Another of Elsa's great-grandmothers was a Sinzinger, a surname uncommon not only in the U.S. but also in Germany. When we found such a name not far from where we were traveling, we knew we had to make a visit, so we took a trip from Heilbronn to Ruchsen. Elsa stands by the side of the road with the houses of the village of Ruchsen behind her Elsa in Ruchsen

To reach Ruchsen, you take the train to Möckmühl, then a bus. When the train pulled into the Möckmühl station, we found the bus stop just as advertised, but we had to cross the street to sit on the bench for the bus-to-Möckmühl as opposed to the bench for the bus-from-Möckmühl. It was a trip of perhaps one mile.

The bus took a right, then a sharp right (when we saw a sign for Ruchsen 2 km) and followed around a long curving road slowly winding up a gentle terraced hillside to the tiny village of Ruchsen on top. Most of the road had a sidewalk and we resolved to return to Möckmühl on foot. In Ruchsen we walked up the hill from the bus stop to the church which was not open. It was clear that Ruchsen was simply a farming village. The few businesses were farm-related. We admired the sturdy stone houses, with farm lots beginning right out the back door, and tractors parked in the driveway, and the occasional barn and perhaps some farm animals.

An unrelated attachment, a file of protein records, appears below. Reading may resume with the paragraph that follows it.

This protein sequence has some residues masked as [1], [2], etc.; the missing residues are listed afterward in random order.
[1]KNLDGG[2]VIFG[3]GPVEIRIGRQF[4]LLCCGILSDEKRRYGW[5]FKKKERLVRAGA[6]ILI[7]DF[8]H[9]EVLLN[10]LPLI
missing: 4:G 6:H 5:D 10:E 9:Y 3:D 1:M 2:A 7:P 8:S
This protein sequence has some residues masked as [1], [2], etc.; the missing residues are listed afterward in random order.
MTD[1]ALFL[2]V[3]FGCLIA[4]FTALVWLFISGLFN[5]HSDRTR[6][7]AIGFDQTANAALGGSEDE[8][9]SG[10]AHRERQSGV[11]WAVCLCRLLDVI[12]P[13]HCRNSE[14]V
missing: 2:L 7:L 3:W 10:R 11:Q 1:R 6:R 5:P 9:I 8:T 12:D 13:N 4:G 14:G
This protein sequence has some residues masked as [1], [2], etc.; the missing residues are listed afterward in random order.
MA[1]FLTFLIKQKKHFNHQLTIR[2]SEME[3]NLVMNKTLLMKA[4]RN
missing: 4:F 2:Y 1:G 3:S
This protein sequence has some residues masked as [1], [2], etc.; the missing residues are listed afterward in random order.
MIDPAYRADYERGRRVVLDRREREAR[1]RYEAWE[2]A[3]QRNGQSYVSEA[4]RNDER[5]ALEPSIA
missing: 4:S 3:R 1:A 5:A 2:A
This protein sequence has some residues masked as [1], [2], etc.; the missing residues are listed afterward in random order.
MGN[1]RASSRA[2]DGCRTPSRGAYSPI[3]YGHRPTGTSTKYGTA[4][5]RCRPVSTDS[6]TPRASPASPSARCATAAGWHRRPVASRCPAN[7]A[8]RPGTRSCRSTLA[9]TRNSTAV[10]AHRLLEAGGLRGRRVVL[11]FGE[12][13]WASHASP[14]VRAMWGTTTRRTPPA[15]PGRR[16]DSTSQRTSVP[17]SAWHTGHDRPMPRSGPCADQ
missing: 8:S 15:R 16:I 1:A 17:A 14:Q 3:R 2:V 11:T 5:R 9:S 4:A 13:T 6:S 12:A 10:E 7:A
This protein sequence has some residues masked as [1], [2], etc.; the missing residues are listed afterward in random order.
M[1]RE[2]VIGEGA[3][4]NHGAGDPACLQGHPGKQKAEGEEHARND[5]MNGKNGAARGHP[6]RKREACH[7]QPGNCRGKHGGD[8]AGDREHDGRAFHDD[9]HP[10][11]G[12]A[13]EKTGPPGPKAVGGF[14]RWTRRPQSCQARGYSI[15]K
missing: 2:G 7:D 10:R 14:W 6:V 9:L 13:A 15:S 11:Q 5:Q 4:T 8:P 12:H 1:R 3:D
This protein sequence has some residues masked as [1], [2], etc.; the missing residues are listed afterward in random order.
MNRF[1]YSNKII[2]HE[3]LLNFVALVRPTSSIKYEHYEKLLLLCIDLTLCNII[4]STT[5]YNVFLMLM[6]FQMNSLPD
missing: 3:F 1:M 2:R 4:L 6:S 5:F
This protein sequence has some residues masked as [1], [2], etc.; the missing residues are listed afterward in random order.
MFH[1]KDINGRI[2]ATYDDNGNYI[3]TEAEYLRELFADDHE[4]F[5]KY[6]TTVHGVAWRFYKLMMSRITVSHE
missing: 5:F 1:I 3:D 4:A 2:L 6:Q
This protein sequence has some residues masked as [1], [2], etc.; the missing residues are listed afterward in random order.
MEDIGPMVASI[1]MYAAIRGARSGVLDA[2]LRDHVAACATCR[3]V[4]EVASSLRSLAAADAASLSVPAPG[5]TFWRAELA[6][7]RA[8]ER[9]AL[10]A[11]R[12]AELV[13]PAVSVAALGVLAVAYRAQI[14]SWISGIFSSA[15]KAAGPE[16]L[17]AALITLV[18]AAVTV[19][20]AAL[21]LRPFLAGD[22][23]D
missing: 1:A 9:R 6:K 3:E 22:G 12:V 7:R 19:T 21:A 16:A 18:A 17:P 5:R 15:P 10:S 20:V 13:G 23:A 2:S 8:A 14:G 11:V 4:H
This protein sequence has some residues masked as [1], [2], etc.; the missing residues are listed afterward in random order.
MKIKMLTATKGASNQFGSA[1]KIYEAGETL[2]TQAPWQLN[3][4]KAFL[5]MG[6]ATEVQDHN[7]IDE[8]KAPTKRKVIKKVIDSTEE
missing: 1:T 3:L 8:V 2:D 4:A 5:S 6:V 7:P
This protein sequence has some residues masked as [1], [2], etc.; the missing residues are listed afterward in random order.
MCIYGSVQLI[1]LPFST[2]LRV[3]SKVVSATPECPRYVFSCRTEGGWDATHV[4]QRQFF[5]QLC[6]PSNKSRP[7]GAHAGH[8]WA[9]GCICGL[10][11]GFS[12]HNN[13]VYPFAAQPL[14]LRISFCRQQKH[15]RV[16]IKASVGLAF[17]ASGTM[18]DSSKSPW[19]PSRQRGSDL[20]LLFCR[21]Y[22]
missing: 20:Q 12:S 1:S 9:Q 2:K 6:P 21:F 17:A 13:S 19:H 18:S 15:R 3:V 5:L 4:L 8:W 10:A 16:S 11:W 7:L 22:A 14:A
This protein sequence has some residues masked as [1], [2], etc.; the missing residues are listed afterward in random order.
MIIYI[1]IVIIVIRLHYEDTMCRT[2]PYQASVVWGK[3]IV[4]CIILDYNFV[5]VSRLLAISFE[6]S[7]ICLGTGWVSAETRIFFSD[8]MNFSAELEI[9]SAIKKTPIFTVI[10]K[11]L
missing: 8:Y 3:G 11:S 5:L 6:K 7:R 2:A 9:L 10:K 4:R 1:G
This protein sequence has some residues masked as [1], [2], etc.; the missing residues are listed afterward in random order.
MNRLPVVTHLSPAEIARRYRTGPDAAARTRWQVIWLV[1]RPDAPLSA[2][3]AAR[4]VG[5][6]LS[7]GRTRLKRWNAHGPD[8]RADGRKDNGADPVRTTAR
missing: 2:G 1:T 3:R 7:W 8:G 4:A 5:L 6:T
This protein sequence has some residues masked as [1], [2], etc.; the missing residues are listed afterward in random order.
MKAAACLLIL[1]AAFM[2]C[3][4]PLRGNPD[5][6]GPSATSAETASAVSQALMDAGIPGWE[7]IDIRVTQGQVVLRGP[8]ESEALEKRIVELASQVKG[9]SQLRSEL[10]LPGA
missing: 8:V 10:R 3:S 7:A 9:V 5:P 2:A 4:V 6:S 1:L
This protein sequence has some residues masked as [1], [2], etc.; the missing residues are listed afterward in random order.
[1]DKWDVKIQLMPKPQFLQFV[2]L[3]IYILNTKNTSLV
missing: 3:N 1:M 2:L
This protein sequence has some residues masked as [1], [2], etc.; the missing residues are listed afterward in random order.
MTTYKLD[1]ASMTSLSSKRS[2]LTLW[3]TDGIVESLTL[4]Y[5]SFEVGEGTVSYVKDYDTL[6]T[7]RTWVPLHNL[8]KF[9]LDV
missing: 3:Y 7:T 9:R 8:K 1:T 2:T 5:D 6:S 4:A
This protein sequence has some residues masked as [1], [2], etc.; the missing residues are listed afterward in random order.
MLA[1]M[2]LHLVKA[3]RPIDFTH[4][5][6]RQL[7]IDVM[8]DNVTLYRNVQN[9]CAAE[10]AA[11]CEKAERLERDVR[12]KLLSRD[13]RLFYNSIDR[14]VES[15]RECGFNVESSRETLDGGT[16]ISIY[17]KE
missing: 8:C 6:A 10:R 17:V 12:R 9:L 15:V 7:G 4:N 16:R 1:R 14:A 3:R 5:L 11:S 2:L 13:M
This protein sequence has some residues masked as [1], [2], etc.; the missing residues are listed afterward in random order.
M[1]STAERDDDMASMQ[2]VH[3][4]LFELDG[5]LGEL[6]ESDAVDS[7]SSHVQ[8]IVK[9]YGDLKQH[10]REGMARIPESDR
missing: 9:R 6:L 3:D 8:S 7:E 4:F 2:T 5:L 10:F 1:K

Returning to Möckmühl, we passed a number of small old vineyards on the hillside right next to the road, all ascending almost vertically, edges marked by stone steps. Here and there a tool shed stood. Some vineyards were untended and empty, possibly only temporarily. The only people we saw were one woman gardening and one unsmiling man driving his tractor very slowly along the road. stone steps are cut into the side of the hillside separating adjacent tiny groups of grape vines. Steps to tiny vineyards

We were hungry when we got to Möckmühl and it was just about noon, but the town was empty and most of the stores were closed. The town square did have the requisite greenery left over from Easter. We returned to the train station where things weren't much better, settling on a rather undistinguished wurst salat (strips of bologna and salad vegetables with a vinegar sort of dressing) Oh, well.

As we waited for the next (local) train, more and more and more children began to fill the Möckmühl station, waiting to take the train. They waved to a few local kids going home from school, and then they boarded the train, a few of them getting off at each of the next five stations until finally the train was quiet for our last leg into Jagdstadt where we changed to the Heilbronn train. We were intrigued by schoolkids riding a train to a small town for public school, and we wondered if there was lots of homework, because they were going home at 1:00 p.m.